Too many black women die from breast cancer. Why? BU Slone Epidemiology Center researchers look for answers
Breast cancer is not color-blind. Although it strikes women (and less commonly, men) of every age and race, black women are more likely than white women to die of breast cancer. Why?
Black women under the age of 45 are at increased risk for an aggressive form of breast cancer [estrogen receptor (ER) negative] if they experienced a high number of pregnancies, never breast fed, and/or had higher waist-to-hip ratio.
Why do African American women die at higher rates from breast cancer and experience more aggressive breast tumors than white women?
School of Public Health researchers affiliated with the Slone Epidemiology Center (SEC) have received funding from the National Cancer Institute (NCI) to explore this question. The new grant is based on the premise that having a better understanding of the biology of breast cancer in African American women will lead to better prevention and treatment.
Why do African-American women die at a higher rate and experience more aggressive breast tumors than white women? Researchers from Boston University’s Slone Epidemiology Center (SEC) have received funding from the National Cancer Institute (NCI) to explore this question. The new grant is based on the premise that having a better understanding of the biology of breast cancer in African-American women will lead to better prevention and treatment.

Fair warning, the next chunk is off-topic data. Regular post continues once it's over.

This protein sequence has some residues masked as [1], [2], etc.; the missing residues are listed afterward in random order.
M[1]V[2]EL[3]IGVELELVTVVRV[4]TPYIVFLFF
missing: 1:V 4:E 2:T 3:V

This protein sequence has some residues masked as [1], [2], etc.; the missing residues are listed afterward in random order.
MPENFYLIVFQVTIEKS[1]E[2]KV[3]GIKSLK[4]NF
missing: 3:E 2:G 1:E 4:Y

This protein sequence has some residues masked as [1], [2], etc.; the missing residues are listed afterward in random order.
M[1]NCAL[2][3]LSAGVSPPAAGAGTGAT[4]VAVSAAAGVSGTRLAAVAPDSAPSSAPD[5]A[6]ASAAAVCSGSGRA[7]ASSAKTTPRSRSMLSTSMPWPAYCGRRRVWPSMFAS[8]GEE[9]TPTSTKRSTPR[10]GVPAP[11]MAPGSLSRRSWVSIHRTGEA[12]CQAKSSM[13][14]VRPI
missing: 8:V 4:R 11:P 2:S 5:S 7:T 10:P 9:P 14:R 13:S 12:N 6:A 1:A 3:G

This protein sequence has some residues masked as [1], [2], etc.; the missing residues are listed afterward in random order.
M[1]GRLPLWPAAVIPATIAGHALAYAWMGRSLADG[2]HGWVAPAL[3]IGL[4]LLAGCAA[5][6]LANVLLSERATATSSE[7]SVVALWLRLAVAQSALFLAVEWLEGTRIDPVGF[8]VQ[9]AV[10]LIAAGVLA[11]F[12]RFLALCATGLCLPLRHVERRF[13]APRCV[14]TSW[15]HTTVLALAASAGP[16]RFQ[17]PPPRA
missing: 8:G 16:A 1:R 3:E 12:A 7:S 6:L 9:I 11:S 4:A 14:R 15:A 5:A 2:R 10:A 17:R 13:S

Black women with a history of uterine fibroids had a 40 percent higher risk of endometrial cancer, according to a study led by School of Public Health researchers with the Slone Epidemiology Center at Boston University.
Postmenopausal African American women who use female hormone supplements containing estrogen and progestin (“combination” therapy) are at an increased risk for estrogen receptor positive breast cancer.
Yvette Cozier named Assistant Dean for Diversity and Inclusion at Boston University School of Public Health
Professor Cozier is currently an assistant professor in the Department of Epidemiology and an epidemiologist at the Slone Epidemiology Center at Boston University. Her extraordinary record of service around this topic within BU, her research interests, and her ability to build and foster multidisciplinary collaborations make Professor Cozier uniquely well suited for this position.
Edward Ruiz-Narváez, an assistant professor of epidemiology at the School of Public Health, has been elected a member of the National Academy of Sciences of Costa Rica.
Researchers from Boston University’s Slone Epidemiology Center have developed a breast cancer risk prediction model for African-American women that found greater accuracy in predicting risk for the disease. The use of this model could result in increased eligibility of African Americans in breast cancer prevention trials.
African-Americans born at low birth weight are at an increased risk for Type 2 diabetes later in life, a new study has found.
Researchers at Boston University School of Public Health followed more than 21,000 women ages 21 to 69 who were enrolled in a large study of African-American women’s health for 16 years. Some 2,388 of them developed Type 2 diabetes.